HOW TO COOK MEAT

How to Cook Bacon-Wrapped Pork Tenderloin

By Nils Hoyum - January 4, 2011

Bacon-Wrapped Pork Tenderloin | Pork Recipes

yields

5 servings

cuisine

french

dish type

entree

One of the trickiest parts about cooking a whole pork tenderloin is the fact that it is almost entirely free of fat. This could prove to be a problem for prolonged cooking scenarios like roasting, in which the meat could—and most likely will—get dried out from being in the oven so long. One way to avoid this problem is to bard the roast with fat. Barding is a classical French style of cooking in which the meat is draped, wrapped, or covered with a fatty substance, such as bacon, lard, or fatback. The bard is usually fastened to the meat with string, but a toothpick may be used in some cases, or nothing at all, as it is with this recipe.

Pork Tenderloin Recipe: Whole Pork Tenderloin Roast Wrapped in Bacon and Pan-Roasted in an Oven

raw pork tenderloin

1. Pick up a pork tenderloin and some good bacon. The pork tenderloin should look and smell fresh. The bacon can be just about any type you can imagine. For this article, I used half regular smoked bacon and half Black Forest smoked bacon. The contrast of having two distinct bacons was very nice, indeed.

woven mat of bacon

2. Weave the bacon together into a mat. Weaving a pound of bacon together to form a "mat of meat" was the logical choice when figuring out how to wrap a whole pork tenderloin with bacon. It seemed like it would be much easier than wrapping one piece around at a time. Plus, this technique ensures total coverage, with the added benefit of extra bacon fat and flavor.

pork tenderloin wrapped in bacon

3. Wrap the pork tenderloin with the bacon mat. Amazingly, a pork tenderloin is the exact same length as a strip of bacon. Coincidence or Providence? However, you may find that the bacon mat is larger than needed. If this is the case, trim the bacon. Don't worry about fastening the bacon mat to the pork tenderloin; it will stay so long as you're careful during cooking.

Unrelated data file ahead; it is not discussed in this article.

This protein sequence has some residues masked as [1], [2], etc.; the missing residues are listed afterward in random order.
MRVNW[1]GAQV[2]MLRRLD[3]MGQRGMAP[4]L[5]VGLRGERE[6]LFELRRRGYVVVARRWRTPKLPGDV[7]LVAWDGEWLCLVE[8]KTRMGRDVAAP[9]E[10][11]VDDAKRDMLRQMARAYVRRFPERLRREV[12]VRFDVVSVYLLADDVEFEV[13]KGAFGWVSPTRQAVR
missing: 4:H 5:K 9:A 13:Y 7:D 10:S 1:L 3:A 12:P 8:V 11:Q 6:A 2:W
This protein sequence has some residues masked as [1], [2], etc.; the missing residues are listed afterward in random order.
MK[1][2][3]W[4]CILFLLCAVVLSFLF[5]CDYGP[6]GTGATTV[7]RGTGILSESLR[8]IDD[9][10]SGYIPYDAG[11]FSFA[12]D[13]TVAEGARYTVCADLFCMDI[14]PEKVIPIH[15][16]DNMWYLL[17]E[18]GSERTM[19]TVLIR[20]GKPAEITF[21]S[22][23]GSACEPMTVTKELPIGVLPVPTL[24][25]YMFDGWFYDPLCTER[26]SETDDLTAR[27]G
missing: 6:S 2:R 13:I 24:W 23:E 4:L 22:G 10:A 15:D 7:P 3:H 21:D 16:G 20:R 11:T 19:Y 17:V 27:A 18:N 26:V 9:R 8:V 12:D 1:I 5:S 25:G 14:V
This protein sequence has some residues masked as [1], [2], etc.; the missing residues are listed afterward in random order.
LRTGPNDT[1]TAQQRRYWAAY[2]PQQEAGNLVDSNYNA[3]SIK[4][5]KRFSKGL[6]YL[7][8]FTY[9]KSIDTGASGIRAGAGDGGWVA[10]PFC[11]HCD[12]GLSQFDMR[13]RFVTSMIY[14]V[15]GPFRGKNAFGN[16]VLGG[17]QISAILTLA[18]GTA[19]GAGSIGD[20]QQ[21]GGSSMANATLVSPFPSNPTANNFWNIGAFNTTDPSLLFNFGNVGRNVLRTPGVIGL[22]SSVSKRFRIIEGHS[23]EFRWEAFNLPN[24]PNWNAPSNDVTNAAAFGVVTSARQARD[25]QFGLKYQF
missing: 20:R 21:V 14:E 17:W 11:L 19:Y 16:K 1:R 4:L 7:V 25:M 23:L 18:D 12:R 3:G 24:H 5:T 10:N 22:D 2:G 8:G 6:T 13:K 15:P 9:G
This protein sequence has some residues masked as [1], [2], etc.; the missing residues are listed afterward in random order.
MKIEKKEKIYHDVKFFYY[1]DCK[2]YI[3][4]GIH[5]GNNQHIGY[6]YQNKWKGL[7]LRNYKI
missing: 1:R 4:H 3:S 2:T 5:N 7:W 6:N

bacon wrapped tenderloin in a frying pan

4. Heat up a large skillet and sear the bacon seam. Find a skillet or frying pan that is large enough to fit the whole pork tenderloin, about 10–12 inches should do it. As you heat up the frying pan, preheat the oven to 400 degrees F. Using both hands, lay the bacon-wrapped pork tenderloin into the hot frying pan, seam down. Allow the bacon to fuse for a couple minutes before moving it to the preheated oven.

cooked bacon-wrapped pork tenderloin

5. Put the bacon-wrapped pork tenderloin into a 400 degree oven. Let the bacon-wrapped pork tenderloin roast for 20–30 minutes before you check the internal temperature. Use a digital thermometer stuck in the very center of the thickest part. Once it reads 140–150 degrees, take the roast out of the oven, set it on a rack, and leave uncovered to rest for 15 minutes before slicing into portions.

Tips and Tricks

Chose a nice looking pork tenderloin that looks and smells fresh. Quality is very important when dealing with expensive cuts of meat.

It is unnecessary to season the pork tenderloin before you wrap it. The bacon will provide all the flavor needed.

You can fold the little tail of the pork tenderloin back on itself to shorten and thicken that end of the roast. It will also help to keep the tenderloin from overcooking on that end.

Choose quality bacons that are strongly flavored. Seriously, don't skimp on the bacon.

If the bacon isn't as crispy as you'd like it, put the bacon-wrapped pork tenderloin under the broiler for the last 5 minutes of cooking. Be sure to keep an eye on it!

Save the bacon fat in the bottom of the pan and use it to fry vegetables.

Let the bacon-wrapped pork tenderloin rest for at least 15 minutes before you cut it up, otherwise the juices will all run out and the meat will be dry.